In this 99-page report Human Rights Watch found that child farmworkers risked their safety, health, and education on commercial farms across the United States. For the report, Human Rights Watch interviewed 59 children under age 18 who had worked as farmworkers in 14 states in various regions of the United States.
Hundreds of thousands of children under age 18 are working in agriculture in the United States. But under a double standard in US federal law, children can toil in the fields at far younger ages, for far longer hours, and under far more hazardous conditions than all other working children. For too many of these children, farmwork means an early end to childhood, long hours at exploitative wages, and risk to their health and sometimes their lives. Although their families’ financial need helps push children into the fields—poverty among farmworkers is more than double that of all wage and salary employees—the long hours and demands of farmwork result in high drop-out rates from school. Without a diploma, child workers are left with few options besides a lifetime of farmwork and the poverty that accompanies it.
Download the summary and recommendations in PDF format.
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The beauty of a hand woven carpet is inextricably linked to the people who make it. Yet today approximately 250,000 children weave the rugs that adorn North American and European homes. GoodWeave gives these children hope. GoodWeave not only rescues and educates thousands of child laborers, it is transforming the industry that impacts them.
Faces of Freedom offers a look into the heart of that transformation. This traveling photo exhibition, sponsored by GoodWeave and the U.S. Fund for UNICEF, takes you behind the looms and inside the carpet factories of South Asia. The images, captured by photo documentarian, filmmaker and human rights educator U. Roberto Romano, are displayed in their entirety on this website. They will connect you to the positive, real-life difference that the GoodWeave is making – and we hope that they inspire you to take action.
“Over the past 10 years I have watched GoodWeave take a lead role in the rescue and rehabilitation of child slaves and laborers in the carpet industry. It has grown into a trusted organization that continues to expand its reach and vision, all the while educating consumers that they can be good global citizens and make a difference where it is needed most. Many of the images here are grim reminders that children are still exploited in the netherworld of the global economy, but most show us that there is always hope when they are given a chance, and this is how it should be.”
- U. Roberto Romano
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The Dark Side of Chocolate is a documentary about the continued allegations of trafficking of children and child labor in the international chocolate industry.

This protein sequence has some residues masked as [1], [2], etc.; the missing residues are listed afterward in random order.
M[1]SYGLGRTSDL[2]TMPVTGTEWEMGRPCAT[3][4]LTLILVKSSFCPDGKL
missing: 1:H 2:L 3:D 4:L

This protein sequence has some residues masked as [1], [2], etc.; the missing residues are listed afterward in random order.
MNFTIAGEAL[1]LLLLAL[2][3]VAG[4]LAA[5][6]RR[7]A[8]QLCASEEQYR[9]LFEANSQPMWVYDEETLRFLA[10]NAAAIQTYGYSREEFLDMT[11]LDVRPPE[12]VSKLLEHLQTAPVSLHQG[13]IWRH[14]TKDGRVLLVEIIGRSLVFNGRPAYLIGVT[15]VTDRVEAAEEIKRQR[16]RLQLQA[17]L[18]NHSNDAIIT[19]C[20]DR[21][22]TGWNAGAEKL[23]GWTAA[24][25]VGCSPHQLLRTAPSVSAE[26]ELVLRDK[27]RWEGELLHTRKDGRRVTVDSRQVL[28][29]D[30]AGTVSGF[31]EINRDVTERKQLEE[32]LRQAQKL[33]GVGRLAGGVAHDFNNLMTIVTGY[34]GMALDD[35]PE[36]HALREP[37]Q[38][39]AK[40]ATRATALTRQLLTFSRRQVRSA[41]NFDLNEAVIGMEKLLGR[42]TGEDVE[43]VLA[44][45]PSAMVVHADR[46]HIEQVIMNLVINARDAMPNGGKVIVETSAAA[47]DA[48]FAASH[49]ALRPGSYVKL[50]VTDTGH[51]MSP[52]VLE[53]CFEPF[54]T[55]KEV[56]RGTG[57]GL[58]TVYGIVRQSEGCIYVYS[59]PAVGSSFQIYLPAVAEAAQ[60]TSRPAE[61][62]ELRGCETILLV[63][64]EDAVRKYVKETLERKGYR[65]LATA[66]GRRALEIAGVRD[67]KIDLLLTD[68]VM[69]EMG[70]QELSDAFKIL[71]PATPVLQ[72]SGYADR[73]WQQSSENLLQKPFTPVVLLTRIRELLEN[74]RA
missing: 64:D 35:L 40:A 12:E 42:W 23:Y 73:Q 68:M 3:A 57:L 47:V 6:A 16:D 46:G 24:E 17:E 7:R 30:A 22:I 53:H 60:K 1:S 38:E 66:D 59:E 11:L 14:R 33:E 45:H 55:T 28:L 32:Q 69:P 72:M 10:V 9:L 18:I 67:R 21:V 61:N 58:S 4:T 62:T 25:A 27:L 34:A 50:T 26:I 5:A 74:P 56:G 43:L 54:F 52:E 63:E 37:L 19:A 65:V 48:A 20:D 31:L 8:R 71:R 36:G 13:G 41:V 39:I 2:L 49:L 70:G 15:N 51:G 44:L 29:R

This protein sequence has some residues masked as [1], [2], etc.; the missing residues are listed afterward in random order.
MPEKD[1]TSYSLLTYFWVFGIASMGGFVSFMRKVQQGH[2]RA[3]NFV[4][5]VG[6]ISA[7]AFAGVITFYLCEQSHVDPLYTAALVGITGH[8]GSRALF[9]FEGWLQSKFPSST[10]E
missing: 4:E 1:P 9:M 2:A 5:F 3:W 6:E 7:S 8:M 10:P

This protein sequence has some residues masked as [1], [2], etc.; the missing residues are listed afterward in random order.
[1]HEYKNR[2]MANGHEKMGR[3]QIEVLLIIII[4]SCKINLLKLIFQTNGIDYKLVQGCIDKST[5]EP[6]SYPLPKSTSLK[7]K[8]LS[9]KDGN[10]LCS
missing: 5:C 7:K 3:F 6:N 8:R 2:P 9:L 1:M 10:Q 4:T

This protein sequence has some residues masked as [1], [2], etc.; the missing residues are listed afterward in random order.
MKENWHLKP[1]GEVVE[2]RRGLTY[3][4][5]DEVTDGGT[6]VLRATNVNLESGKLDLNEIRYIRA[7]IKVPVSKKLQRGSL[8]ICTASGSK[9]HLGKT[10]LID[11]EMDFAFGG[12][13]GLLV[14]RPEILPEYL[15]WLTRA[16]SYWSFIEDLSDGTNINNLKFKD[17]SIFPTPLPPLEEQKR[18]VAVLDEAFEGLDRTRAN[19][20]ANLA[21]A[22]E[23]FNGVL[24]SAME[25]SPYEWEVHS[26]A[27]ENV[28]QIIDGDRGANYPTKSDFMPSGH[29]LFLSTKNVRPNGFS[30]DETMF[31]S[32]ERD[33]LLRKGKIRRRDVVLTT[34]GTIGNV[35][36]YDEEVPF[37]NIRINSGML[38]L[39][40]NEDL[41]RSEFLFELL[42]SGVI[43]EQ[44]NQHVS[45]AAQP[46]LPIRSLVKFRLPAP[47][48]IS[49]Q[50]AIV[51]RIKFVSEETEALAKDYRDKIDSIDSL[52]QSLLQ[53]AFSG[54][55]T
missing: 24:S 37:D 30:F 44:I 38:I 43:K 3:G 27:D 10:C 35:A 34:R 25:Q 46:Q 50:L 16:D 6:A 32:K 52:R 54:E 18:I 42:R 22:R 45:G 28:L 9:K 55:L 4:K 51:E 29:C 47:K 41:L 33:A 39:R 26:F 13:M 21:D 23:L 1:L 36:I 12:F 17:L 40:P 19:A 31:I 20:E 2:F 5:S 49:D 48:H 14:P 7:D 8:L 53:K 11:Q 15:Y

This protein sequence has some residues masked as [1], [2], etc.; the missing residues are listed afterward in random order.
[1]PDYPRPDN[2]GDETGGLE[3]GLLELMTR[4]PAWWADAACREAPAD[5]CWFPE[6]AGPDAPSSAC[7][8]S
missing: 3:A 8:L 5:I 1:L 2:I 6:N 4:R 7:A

While we enjoy the sweet taste of chocolate, the reality is strikingly different for African children.
In 2001 consumers around the world were outraged to discover that child labor and slavery, trafficking, and other abuses existed on cocoa farms in the Ivory Coast, a country that produces nearly half the world’s cocoa. An avalanche of negative publicity and consumer demands for answers and solutions soon followed.
Two members of US Congress, Senator Tom Harkin of Iowa and Representative Eliot Engel of New York, tackled the issue by adding a rider to an agricultural bill proposing a federal system to certify and label chocolate products as “slave free”.
The measure passed the House of Representatives and created a potential disaster for Cargill, Archer Daniels Midland Mars, Hershey’s, Nestle, Barry Callebaut, Saf-Cacao and other chocolate manufacturers. To avoid legislation that would have forced chocolate companies to label their products with ”no child labor” labels (for which many major chocolate manufacturers wouldn’t qualify), the industry fought back and finally agreed to a voluntary protocol to end abusive and forced child labor on cocoa farms by 2005.
The chocolate industry fought back. Ultimately, a compromise was reached to end child labor on Ivory Coast cocoa farms by 2005.
In 2005 the cocoa industry failed to comply with the protocol’s terms, and a new deadline for 2008 was established.
In 2008 the terms of the protocol were still not met, and yet another deadline for 2010 was set.
And in 2010?
Almost a decade after the chocolate companies, concerned governments and specially foundations spent millions of dollars in an effort to eradicate child labor and trafficking in the international cocoa trade, has anything changed?
Miki Mistrati and U Roberto Romano launch a behind-the-scenes investigation and verify if these allegations of child labor in the chocolate industry are present today.